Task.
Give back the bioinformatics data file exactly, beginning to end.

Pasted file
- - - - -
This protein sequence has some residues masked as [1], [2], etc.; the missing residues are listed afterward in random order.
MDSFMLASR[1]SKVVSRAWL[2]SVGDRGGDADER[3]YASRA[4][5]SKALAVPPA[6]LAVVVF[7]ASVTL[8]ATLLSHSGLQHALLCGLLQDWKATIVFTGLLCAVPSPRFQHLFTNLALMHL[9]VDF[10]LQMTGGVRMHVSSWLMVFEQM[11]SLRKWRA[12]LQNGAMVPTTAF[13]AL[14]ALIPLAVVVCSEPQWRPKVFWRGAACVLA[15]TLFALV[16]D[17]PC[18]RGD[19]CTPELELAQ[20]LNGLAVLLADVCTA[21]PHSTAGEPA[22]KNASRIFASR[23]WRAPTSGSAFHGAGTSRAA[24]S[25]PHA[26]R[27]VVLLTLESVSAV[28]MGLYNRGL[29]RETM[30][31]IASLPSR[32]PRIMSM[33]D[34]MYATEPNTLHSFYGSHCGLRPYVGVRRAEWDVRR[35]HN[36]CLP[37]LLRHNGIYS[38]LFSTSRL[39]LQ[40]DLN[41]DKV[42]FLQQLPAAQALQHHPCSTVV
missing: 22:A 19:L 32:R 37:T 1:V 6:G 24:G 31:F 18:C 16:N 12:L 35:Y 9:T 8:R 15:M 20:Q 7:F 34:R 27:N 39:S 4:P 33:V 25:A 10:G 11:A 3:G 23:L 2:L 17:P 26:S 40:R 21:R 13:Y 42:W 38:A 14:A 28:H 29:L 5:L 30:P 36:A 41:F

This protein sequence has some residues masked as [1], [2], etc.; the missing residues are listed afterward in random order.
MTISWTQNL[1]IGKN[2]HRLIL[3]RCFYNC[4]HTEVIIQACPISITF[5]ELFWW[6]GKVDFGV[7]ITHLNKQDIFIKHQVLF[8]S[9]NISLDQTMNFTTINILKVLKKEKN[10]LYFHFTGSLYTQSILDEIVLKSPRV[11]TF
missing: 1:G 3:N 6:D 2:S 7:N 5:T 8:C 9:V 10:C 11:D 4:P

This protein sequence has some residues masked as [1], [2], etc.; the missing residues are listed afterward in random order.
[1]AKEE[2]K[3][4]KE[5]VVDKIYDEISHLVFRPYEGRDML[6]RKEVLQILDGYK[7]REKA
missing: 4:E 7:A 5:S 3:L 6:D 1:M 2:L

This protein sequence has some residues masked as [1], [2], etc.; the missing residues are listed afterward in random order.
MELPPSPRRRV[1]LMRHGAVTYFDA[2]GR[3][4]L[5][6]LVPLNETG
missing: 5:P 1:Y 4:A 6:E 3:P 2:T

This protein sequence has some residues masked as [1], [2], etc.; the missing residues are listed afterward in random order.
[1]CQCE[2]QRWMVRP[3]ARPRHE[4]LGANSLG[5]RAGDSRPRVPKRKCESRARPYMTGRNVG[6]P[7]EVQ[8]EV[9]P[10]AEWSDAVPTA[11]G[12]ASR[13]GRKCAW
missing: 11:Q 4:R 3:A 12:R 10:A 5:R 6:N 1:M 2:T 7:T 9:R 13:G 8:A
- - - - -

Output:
This protein sequence has some residues masked as [1], [2], etc.; the missing residues are listed afterward in random order.
MDSFMLASR[1]SKVVSRAWL[2]SVGDRGGDADER[3]YASRA[4][5]SKALAVPPA[6]LAVVVF[7]ASVTL[8]ATLLSHSGLQHALLCGLLQDWKATIVFTGLLCAVPSPRFQHLFTNLALMHL[9]VDF[10]LQMTGGVRMHVSSWLMVFEQM[11]SLRKWRA[12]LQNGAMVPTTAF[13]AL[14]ALIPLAVVVCSEPQWRPKVFWRGAACVLA[15]TLFALV[16]D[17]PC[18]RGD[19]CTPELELAQ[20]LNGLAVLLADVCTA[21]PHSTAGEPA[22]KNASRIFASR[23]WRAPTSGSAFHGAGTSRAA[24]S[25]PHA[26]R[27]VVLLTLESVSAV[28]MGLYNRGL[29]RETM[30][31]IASLPSR[32]PRIMSM[33]D[34]MYATEPNTLHSFYGSHCGLRPYVGVRRAEWDVRR[35]HN[36]CLP[37]LLRHNGIYS[38]LFSTSRL[39]LQ[40]DLN[41]DKV[42]FLQQLPAAQALQHHPCSTVV
missing: 22:A 19:L 32:R 37:T 1:V 6:G 24:G 31:F 18:C 16:N 12:L 35:Y 9:T 8:R 15:M 20:Q 7:F 34:R 27:N 39:S 4:P 33:V 25:A 10:G 11:A 3:G 23:L 2:L 17:P 26:S 40:R 21:R 13:Y 42:W 38:A 14:A 28:H 29:L 5:L 30:P 36:A 41:F

This protein sequence has some residues masked as [1], [2], etc.; the missing residues are listed afterward in random order.
MTISWTQNL[1]IGKN[2]HRLIL[3]RCFYNC[4]HTEVIIQACPISITF[5]ELFWW[6]GKVDFGV[7]ITHLNKQDIFIKHQVLF[8]S[9]NISLDQTMNFTTINILKVLKKEKN[10]LYFHFTGSLYTQSILDEIVLKSPRV[11]TF
missing: 1:G 3:N 6:D 2:S 7:N 5:T 8:C 9:V 10:C 11:D 4:P

This protein sequence has some residues masked as [1], [2], etc.; the missing residues are listed afterward in random order.
[1]AKEE[2]K[3][4]KE[5]VVDKIYDEISHLVFRPYEGRDML[6]RKEVLQILDGYK[7]REKA
missing: 4:E 7:A 5:S 3:L 6:D 1:M 2:L

This protein sequence has some residues masked as [1], [2], etc.; the missing residues are listed afterward in random order.
MELPPSPRRRV[1]LMRHGAVTYFDA[2]GR[3][4]L[5][6]LVPLNETG
missing: 5:P 1:Y 4:A 6:E 3:P 2:T

This protein sequence has some residues masked as [1], [2], etc.; the missing residues are listed afterward in random order.
[1]CQCE[2]QRWMVRP[3]ARPRHE[4]LGANSLG[5]RAGDSRPRVPKRKCESRARPYMTGRNVG[6]P[7]EVQ[8]EV[9]P[10]AEWSDAVPTA[11]G[12]ASR[13]GRKCAW
missing: 11:Q 4:R 3:A 12:R 10:A 5:R 6:N 1:M 2:T 7:T 9:R 13:G 8:A